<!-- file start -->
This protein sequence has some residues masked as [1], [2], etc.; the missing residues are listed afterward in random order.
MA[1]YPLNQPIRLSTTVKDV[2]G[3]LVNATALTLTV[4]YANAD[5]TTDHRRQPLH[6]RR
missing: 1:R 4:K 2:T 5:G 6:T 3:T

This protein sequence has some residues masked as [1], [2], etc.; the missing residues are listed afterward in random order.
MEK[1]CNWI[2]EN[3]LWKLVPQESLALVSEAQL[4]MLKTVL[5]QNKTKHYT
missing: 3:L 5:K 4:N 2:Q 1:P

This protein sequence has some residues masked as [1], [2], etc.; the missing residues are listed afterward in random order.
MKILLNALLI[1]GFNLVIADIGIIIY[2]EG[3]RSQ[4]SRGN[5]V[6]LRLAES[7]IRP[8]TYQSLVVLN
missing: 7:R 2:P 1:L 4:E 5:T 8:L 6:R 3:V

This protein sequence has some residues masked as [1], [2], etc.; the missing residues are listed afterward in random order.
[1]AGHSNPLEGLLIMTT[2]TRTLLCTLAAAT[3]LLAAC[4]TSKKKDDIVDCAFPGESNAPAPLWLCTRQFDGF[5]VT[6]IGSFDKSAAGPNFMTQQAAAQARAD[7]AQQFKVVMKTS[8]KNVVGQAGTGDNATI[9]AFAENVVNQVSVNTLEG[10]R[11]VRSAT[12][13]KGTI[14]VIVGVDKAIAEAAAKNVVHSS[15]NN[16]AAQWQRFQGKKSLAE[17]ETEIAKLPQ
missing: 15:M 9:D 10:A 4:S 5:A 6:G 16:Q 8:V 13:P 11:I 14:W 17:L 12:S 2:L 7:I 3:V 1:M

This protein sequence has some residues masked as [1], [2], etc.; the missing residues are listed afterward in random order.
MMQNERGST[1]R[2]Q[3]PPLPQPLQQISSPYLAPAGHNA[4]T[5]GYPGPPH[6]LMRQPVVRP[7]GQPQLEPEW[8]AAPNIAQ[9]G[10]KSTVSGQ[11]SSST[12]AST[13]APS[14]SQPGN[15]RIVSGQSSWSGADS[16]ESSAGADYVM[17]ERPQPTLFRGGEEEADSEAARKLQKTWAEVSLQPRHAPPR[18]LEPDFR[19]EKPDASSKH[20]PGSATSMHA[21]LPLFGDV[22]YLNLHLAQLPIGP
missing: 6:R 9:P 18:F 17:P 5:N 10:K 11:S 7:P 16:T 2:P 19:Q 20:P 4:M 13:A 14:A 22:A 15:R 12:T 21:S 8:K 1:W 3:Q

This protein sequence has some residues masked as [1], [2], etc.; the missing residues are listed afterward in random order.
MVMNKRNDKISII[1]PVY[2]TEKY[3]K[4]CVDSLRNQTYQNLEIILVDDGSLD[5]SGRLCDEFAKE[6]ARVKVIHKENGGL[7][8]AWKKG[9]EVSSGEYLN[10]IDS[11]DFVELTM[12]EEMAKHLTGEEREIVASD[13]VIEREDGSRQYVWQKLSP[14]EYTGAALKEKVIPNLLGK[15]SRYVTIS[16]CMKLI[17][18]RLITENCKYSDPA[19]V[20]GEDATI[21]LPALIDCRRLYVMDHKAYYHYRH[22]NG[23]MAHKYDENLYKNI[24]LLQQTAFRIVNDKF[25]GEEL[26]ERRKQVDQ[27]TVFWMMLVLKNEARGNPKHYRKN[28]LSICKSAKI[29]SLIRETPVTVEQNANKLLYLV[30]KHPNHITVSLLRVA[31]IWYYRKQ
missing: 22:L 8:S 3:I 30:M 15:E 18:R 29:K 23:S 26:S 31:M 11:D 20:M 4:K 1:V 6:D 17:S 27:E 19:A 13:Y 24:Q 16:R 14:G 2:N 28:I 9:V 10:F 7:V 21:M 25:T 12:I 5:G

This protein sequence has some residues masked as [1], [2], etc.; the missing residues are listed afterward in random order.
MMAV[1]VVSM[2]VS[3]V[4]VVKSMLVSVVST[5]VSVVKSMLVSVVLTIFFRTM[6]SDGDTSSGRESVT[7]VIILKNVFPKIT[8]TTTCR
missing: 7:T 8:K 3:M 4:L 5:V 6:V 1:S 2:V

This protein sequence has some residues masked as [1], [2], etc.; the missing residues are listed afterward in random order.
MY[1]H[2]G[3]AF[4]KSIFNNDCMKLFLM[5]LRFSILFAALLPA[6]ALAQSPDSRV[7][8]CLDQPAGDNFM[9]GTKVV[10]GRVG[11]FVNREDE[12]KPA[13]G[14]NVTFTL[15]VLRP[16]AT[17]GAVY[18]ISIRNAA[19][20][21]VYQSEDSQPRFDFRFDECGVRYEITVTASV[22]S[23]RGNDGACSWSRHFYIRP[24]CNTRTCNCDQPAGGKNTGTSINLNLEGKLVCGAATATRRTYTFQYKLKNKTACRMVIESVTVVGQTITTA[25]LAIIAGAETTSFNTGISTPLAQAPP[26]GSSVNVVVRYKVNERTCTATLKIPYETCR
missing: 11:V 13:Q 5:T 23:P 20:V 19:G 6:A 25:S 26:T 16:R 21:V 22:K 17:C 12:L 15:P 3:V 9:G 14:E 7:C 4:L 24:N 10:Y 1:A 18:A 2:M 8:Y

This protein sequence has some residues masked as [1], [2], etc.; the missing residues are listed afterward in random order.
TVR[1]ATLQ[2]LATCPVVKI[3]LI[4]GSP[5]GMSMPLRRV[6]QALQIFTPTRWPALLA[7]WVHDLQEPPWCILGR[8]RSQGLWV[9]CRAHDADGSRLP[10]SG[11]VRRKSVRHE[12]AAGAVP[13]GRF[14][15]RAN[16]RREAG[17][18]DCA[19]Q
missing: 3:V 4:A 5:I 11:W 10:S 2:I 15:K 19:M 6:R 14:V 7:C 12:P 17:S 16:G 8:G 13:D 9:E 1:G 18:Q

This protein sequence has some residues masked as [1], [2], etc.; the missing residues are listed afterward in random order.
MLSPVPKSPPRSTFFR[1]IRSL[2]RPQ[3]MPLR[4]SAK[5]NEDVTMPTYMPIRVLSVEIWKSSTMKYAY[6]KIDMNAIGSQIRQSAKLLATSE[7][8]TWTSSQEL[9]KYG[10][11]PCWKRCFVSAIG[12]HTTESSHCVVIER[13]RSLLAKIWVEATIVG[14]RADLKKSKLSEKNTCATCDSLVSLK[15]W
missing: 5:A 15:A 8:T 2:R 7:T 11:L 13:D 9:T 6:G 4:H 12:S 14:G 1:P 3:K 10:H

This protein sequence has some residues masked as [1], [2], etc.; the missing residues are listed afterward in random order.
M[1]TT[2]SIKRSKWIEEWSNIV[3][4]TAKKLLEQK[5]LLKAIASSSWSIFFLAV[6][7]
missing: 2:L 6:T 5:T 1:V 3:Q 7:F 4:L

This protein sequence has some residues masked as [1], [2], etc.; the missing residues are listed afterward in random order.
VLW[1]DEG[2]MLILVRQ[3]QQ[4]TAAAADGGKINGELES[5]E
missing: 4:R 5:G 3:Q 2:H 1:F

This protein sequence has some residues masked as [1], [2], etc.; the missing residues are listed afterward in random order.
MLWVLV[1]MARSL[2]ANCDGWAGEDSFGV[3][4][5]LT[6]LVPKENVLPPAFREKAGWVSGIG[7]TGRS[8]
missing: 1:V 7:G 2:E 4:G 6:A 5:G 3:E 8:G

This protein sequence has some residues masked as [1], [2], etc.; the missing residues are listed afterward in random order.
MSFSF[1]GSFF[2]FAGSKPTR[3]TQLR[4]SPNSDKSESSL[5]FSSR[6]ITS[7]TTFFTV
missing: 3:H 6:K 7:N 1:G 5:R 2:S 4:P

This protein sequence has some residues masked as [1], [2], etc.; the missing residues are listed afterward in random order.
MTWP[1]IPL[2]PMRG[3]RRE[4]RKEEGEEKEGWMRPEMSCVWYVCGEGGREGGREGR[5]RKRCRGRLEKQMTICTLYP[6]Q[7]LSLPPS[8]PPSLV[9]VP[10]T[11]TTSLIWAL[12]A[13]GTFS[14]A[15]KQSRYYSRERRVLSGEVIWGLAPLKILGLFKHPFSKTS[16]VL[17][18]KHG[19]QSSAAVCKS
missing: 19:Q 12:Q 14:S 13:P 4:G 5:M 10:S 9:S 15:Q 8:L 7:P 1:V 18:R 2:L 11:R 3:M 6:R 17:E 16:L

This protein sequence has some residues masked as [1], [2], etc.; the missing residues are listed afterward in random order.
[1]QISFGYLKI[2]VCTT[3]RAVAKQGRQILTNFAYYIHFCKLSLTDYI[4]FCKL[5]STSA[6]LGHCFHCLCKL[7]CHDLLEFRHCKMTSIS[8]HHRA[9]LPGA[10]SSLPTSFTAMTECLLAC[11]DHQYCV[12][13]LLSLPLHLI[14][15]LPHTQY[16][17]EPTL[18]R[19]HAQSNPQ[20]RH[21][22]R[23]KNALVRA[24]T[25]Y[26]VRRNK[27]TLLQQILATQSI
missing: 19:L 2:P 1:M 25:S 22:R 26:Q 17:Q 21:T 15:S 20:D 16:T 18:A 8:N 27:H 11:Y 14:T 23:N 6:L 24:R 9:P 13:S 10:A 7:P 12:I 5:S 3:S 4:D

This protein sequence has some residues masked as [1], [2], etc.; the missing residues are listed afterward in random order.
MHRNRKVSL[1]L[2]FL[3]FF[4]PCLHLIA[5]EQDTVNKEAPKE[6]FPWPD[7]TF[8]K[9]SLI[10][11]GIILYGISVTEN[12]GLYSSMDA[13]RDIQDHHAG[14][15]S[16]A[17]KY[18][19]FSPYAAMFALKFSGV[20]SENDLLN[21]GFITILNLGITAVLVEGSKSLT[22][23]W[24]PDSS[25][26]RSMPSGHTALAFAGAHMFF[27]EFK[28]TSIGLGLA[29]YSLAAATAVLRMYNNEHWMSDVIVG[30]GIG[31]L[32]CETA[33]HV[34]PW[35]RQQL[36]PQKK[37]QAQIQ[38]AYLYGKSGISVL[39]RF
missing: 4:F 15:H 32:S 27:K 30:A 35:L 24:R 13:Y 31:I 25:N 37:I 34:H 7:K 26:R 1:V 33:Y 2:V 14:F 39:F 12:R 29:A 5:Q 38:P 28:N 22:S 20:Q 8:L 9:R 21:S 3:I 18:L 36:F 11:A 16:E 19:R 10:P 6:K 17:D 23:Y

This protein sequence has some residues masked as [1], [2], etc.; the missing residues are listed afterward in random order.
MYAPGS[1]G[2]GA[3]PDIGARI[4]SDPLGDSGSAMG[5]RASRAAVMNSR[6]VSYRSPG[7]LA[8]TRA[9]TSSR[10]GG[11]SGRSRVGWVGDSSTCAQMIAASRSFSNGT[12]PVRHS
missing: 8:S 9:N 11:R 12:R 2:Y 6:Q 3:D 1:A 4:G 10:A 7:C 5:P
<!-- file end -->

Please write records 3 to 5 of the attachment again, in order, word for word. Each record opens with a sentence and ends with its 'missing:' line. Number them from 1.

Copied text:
This protein sequence has some residues masked as [1], [2], etc.; the missing residues are listed afterward in random order.
MKILLNALLI[1]GFNLVIADIGIIIY[2]EG[3]RSQ[4]SRGN[5]V[6]LRLAES[7]IRP[8]TYQSLVVLN
missing: 7:R 2:P 1:L 4:E 5:T 8:L 6:R 3:V

This protein sequence has some residues masked as [1], [2], etc.; the missing residues are listed afterward in random order.
[1]AGHSNPLEGLLIMTT[2]TRTLLCTLAAAT[3]LLAAC[4]TSKKKDDIVDCAFPGESNAPAPLWLCTRQFDGF[5]VT[6]IGSFDKSAAGPNFMTQQAAAQARAD[7]AQQFKVVMKTS[8]KNVVGQAGTGDNATI[9]AFAENVVNQVSVNTLEG[10]R[11]VRSAT[12][13]KGTI[14]VIVGVDKAIAEAAAKNVVHSS[15]NN[16]AAQWQRFQGKKSLAE[17]ETEIAKLPQ
missing: 15:M 9:D 10:A 4:S 5:A 6:G 16:Q 8:V 13:P 11:I 14:W 17:L 12:S 2:L 7:I 3:V 1:M

This protein sequence has some residues masked as [1], [2], etc.; the missing residues are listed afterward in random order.
MMQNERGST[1]R[2]Q[3]PPLPQPLQQISSPYLAPAGHNA[4]T[5]GYPGPPH[6]LMRQPVVRP[7]GQPQLEPEW[8]AAPNIAQ[9]G[10]KSTVSGQ[11]SSST[12]AST[13]APS[14]SQPGN[15]RIVSGQSSWSGADS[16]ESSAGADYVM[17]ERPQPTLFRGGEEEADSEAARKLQKTWAEVSLQPRHAPPR[18]LEPDFR[19]EKPDASSKH[20]PGSATSMHA[21]LPLFGDV[22]YLNLHLAQLPIGP
missing: 6:R 9:P 18:F 17:P 5:N 10:K 11:S 7:P 16:T 2:P 19:Q 20:P 4:M 13:A 14:A 22:A 15:R 12:T 21:S 8:K 1:W 3:Q